Chinese Weddings

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The young people in China have been profoundly influenced by western culture and traditions. Pre-arranged marriages are not practiced as much as they were in the past. Young people date, fall in romantic love, and get married according to their own wishes these days. As a sign of respect, couples will frequently ask their parents for permission to marry. Even with these modern changes, Chinese couples still prefer ceremonial ritual and monogamy within their marriage unions.

According to Confucius, marriage was of significant importance and couples were the corner stones of society. Marriages were frequently arranged for political and economic gain and couples throughout China’s history have influenced the country’s international relations and political stability. Within Confucian thought, marriages brought together different surnames to continue the family line. This was why a male child was valued more than a female child.

The mythological origins of Chinese marriage revolve around the couple of Fu Xi and Nüwa, a brother and sister who are believed to have invented the concept of marriage. They loved each other very deeply and wanted to join together. As the legend goes, they went up into the Kūnlún Shān mountains to pray to the heavens to seek divine guidance to marry. As a beautiful mist descended over the mountains, they took this as a sign that their prayers had been answered and that their marriage was blessed by the gods. As permission was granted and as the mist covered the mountains, it is said that Nüwa blushed and covered her face with a fan. As the tradition continues today, brides will frequently cover their faces with a fan during traditional wedding ceremonies.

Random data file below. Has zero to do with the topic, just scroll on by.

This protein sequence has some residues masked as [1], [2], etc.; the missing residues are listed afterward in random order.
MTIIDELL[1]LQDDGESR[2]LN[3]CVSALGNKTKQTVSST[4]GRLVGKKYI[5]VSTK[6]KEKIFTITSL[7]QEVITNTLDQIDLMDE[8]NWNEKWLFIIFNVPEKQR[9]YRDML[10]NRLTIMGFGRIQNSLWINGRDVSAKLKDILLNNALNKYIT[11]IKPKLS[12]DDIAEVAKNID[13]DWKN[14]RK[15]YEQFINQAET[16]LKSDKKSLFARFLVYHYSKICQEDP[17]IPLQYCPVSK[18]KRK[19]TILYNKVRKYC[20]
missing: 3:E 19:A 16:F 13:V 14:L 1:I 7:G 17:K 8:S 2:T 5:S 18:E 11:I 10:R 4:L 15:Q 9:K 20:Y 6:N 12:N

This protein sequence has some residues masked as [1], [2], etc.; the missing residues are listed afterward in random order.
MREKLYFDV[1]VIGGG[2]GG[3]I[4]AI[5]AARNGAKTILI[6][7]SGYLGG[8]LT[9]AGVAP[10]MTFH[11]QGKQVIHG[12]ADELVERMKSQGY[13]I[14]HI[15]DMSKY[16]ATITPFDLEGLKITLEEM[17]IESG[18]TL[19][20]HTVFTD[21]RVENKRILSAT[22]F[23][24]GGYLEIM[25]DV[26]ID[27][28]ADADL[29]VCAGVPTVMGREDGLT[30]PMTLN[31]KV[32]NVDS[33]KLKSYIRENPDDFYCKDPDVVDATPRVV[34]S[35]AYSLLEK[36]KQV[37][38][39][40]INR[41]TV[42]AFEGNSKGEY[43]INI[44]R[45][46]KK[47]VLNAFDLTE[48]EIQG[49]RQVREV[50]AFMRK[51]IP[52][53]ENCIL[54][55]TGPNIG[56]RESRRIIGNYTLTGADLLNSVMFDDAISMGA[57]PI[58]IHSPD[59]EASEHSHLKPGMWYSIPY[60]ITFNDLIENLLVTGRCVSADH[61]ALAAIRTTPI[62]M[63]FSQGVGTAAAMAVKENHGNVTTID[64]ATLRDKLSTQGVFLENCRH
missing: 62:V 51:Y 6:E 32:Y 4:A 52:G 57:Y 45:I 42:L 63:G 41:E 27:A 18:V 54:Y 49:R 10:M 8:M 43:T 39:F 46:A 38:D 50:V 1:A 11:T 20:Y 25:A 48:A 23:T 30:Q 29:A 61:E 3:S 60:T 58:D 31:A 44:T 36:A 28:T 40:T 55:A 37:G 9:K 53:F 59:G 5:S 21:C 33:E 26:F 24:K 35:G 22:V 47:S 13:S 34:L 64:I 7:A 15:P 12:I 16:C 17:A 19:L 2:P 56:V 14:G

In traditional Chinese weddings, there are six Etiquettes. Like in the west, the whole process starts with the proposal. When the young woman accepts the proposal, the couple then has their birthdates matched to predict their future as a married couple and a family. At this point the groom’s family would arrange for a betrothal letter and gifts, which are presented to the bride’s family, followed by the wedding gifts, which might include food, presents, and religious objects. The wedding date is then chosen, which is probably the most important etiquette of all. Dates in Chinese culture have significant meaning and much care is taken to chose a lucky day for the couple. Finally, the actual wedding ceremony is planned where the bride and groom become a married couple.

Many couples today have two ceremonies: A western one with a white wedding dress and a traditional Chinese ceremony with tradition dress and customs. There are four parts to a traditional ceremony. The festivities start with a wedding procession from the bride’s home to the groom’s home. At the bride’s home, her dowry will be on display for the guests to view. When they arrive at the groom’s home, the welcoming of the bride to the groom’s family is ceremoniously celebrated. The wedding party and family then proceed to the actual wedding ceremony. These ceremonies are often small and private with only family members and elders attending. The biggest and most important event is the wedding banquet, where all of the couple’s friends, family, and guests enjoy a five to ten course meal, music, and dancing. The bride usually wears the traditional red garment to this reception. The memories are collected in a wedding album, which unlike the western cultures, is primarily pictures of the bride and groom in different locations and in different costumes.

 

 

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